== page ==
Recently I was interviewed by Jason Redlus, Managing Partner of the Argyle Executive Forum about the new digital marketplace and our experience in building digital sales and marketing channels for some of today’s top brands.
As a follow-on to the Argyle interview, I’d like to take this opportunity to add further depth to some of the key points and to further explain how today’s smartest companies are capturing more than their fair share of the digital pie.
Make Partnerships Work
During the interview I shared the story of how Leapfrog Online got its start. The reality is that from our first engagement we have been about creating long term partnerships with our clients. By committing to true accountability, our clients have learned that partnering with an agency can – and in fact should — mean more than soft metrics like brand awareness or web traffic. It should means sales. As CMOs become an integral part of a company’s revenue generation team, they should seek partners that are truly willing to put skin in the game.
Time Is Not On Your Side
I also shared my opinion that we are still very early in the evolution of digital as a sales and marketing channel. And other experts agree. Forrester just released its US Interactive Market Forecast, 2011-2016. It noted that by 2016, advertisers will spend $77 billion on interactive marketing – as much as they do on television today.
While I truly believe there is plenty of room to grow in the digital space, it does not mean companies have time to waste. In fact, those that move quickly and decisively to find and acquire the best customers in the digital space gain an early mover advantage that will exponentially grow sales as the channel evolves. That’s a mouthful for sure, but there is truth to the statement, “The early bird gets the worm.” In what is potentially the biggest marketing coup of our generation, you don’t want to be late.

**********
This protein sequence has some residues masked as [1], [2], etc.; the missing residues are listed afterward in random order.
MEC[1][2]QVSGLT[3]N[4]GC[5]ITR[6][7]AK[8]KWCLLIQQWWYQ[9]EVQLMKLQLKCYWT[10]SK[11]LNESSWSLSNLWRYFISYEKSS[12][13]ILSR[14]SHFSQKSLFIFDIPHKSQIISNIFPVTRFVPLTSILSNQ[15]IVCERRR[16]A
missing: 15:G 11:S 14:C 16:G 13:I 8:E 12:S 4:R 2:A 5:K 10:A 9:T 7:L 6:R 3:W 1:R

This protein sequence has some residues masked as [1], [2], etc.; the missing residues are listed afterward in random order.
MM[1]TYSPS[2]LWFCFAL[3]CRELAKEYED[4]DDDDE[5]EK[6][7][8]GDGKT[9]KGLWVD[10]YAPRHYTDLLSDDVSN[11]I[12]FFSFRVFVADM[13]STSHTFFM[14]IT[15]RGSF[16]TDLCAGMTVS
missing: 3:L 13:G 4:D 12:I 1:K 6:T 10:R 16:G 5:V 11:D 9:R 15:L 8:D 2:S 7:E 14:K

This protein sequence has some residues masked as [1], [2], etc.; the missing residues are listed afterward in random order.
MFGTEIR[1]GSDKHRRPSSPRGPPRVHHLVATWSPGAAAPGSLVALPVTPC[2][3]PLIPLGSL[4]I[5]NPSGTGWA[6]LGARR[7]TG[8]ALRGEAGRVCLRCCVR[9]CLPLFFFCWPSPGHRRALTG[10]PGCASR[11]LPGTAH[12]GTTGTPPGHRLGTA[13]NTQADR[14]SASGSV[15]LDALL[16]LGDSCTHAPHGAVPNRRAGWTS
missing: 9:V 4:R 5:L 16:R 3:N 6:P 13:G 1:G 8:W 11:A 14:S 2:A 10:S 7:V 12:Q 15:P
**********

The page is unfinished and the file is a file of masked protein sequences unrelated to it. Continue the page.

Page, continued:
Problems Aren’t Unique, Organizations Are
Challenges in the marketplace are present in every company. The challenge of adopting the right mix of digital marketing strategies to get the job done is often looked at as a unique problem due to a brand’s target audience, company size, or any other number of variables. The truth is that outcomes matter, and it’s often the organization getting in its own way that prevents a positive outcome for sales initiatives.
Companies need a partner that can address each organization’s unique operational structure to build systems that generate positive outcomes. That requires a lot of guts and a willingness for the CMO to, in many ways, let go. In the new digital marketplace companies willing to try, fail and try again will reap the rewards of higher quality customers that stay loyal.